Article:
Analyze the imagery and figurative language (such as description, symbolism, metaphors, and similes) in Susan Glaspell’s short story, “A Jury of Her Peers,” in The Mercury Reader, examining how it is used to make a point or argument about a theme or themes.
Analyze both Maya Angelou’s poem “Caged Bird” and Susan Glaspell’s short story “A Jury of Her Peers” in The Mercury Reader for their usage of similar imageryand figurative language (for example, description, symbolism, metaphors, and similes, such as the caged bird, singing, and so forth), examining how it is used to make a point or argument about a common theme or themes.
Extra Credit Option: Analyze the imagery and figurative language (such as description,
symbolism, metaphors, and similes) in Maya Angelou’s autobiographical novel I Know
Why the Caged Bird Sings (including discussion of the book’s dedication to her son and the
companion poem “Caged Bird” in The Mercury Reader).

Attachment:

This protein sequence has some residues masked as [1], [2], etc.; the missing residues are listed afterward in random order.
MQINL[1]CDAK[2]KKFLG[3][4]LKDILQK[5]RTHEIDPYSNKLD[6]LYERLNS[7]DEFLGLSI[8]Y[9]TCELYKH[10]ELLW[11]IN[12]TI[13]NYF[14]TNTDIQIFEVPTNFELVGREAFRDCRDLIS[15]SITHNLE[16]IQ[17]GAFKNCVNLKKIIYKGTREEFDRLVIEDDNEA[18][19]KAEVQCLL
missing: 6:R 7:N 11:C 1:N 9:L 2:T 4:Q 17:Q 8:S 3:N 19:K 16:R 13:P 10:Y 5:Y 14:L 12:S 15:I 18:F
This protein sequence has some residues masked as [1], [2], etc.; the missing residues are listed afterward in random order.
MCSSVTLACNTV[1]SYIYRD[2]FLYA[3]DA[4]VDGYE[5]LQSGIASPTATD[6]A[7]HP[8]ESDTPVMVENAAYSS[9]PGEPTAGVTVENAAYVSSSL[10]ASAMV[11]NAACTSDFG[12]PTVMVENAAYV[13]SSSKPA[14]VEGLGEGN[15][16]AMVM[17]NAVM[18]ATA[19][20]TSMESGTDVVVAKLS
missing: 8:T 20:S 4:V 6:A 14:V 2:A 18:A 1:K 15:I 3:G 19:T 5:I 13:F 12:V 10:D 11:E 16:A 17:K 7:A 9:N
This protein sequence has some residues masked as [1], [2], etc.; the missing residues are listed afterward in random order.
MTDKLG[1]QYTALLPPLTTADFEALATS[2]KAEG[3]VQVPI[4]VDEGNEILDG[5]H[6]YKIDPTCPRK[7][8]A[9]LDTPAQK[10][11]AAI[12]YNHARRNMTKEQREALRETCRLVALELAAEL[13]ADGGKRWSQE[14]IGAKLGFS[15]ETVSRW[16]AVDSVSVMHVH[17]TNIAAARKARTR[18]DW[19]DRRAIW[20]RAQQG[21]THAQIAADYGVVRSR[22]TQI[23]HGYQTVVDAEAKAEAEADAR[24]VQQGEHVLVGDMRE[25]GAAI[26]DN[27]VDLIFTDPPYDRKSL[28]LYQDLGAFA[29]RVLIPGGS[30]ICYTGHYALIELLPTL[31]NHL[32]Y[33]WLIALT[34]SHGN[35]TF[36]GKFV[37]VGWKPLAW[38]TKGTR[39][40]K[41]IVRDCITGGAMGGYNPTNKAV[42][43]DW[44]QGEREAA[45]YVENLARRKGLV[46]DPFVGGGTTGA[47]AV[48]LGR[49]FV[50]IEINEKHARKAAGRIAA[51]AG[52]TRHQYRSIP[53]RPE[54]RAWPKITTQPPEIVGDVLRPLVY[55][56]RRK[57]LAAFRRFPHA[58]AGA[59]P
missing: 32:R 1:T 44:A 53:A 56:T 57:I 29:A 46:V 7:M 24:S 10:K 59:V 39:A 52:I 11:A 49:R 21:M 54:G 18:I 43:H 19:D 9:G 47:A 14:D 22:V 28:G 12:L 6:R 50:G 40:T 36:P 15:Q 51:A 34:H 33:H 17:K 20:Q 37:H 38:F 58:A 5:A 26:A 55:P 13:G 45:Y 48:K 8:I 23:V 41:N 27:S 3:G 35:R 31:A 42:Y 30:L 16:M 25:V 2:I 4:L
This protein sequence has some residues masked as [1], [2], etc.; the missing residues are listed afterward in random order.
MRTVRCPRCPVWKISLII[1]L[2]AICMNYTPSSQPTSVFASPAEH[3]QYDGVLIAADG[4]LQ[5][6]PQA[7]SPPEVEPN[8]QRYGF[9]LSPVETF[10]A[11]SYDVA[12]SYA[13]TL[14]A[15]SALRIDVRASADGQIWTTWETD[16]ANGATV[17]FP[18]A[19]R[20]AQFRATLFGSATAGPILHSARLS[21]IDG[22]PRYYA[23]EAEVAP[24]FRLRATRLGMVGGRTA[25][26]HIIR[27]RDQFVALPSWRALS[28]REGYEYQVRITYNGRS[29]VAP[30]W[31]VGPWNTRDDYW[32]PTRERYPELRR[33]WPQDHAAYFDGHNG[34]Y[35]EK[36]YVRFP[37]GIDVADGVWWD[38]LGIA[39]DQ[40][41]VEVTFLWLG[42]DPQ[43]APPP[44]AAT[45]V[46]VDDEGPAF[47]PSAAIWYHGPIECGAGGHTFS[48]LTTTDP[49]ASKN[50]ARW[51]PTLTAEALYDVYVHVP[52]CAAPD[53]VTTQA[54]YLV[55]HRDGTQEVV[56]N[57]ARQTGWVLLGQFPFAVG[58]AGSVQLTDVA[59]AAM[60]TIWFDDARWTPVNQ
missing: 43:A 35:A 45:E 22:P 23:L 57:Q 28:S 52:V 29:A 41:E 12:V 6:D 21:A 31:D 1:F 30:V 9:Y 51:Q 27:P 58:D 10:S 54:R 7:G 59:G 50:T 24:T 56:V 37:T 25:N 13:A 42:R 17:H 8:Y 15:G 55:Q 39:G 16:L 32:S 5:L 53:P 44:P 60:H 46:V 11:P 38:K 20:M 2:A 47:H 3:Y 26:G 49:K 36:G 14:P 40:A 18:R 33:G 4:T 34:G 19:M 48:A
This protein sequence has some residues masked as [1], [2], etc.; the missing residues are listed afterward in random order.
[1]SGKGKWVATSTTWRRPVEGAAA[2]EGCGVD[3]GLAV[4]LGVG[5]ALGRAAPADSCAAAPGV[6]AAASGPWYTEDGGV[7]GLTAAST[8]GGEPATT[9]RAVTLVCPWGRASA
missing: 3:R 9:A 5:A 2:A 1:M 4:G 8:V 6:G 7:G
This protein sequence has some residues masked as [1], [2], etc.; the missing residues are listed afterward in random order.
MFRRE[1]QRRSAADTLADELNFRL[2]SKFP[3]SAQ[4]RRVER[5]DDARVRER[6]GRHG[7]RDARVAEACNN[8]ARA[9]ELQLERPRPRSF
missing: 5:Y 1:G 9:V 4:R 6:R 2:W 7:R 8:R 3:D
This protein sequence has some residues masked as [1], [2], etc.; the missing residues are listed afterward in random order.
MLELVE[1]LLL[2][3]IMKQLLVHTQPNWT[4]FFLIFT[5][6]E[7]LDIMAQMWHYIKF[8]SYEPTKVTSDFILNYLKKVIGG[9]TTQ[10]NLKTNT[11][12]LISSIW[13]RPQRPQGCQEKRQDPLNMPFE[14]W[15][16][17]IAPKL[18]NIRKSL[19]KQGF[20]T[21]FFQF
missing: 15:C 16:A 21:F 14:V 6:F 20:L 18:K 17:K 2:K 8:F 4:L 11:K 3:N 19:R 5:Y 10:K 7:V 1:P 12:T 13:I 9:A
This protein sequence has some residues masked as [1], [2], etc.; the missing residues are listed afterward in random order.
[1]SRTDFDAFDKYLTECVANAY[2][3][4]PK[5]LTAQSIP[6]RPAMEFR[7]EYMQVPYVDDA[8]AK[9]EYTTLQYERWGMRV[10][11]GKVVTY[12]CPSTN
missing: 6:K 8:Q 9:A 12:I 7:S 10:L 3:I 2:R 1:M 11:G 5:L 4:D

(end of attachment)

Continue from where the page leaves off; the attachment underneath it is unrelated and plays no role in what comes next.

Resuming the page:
Content and Organization. Your essay, which must be a minimum of five paragraphs, should utilize your analysis of the literary text or texts to demonstrate a point that the literary text or texts are making about a theme or themes, such as nature,gender roles,oppression, freedom, self-esteem,solidarity, voice/expression, and so forth. For example, your thesis might be that the imagery and figurative language in N. Scott Momaday’s The Way to Rainy Mountain express the Kiowa tribe’s appreciation and respect for nature; or your thesis could be that Susan Glaspell’s short story uses imagery and figurative language to demonstrate the negative consequences sexist oppression had on women in the early twentieth century; or that Maya Angelou’s novel I Know Why the Caged Bird Sings and poem “Caged Bird” utilize imagery and figurative language to show the importance of resisting external and internalized oppression; or that through their usage of similar imagery and figurative language, Angelou’s poem and Glaspell’s short story reveal the damaging effect a lack of freedom has on people’s self-esteem. Remember, you must make a clear point in your essay as you provide specific examples and explanations of the literary works’ use of imagery and figurative language, so that your essay is unified and does more than merely list examples.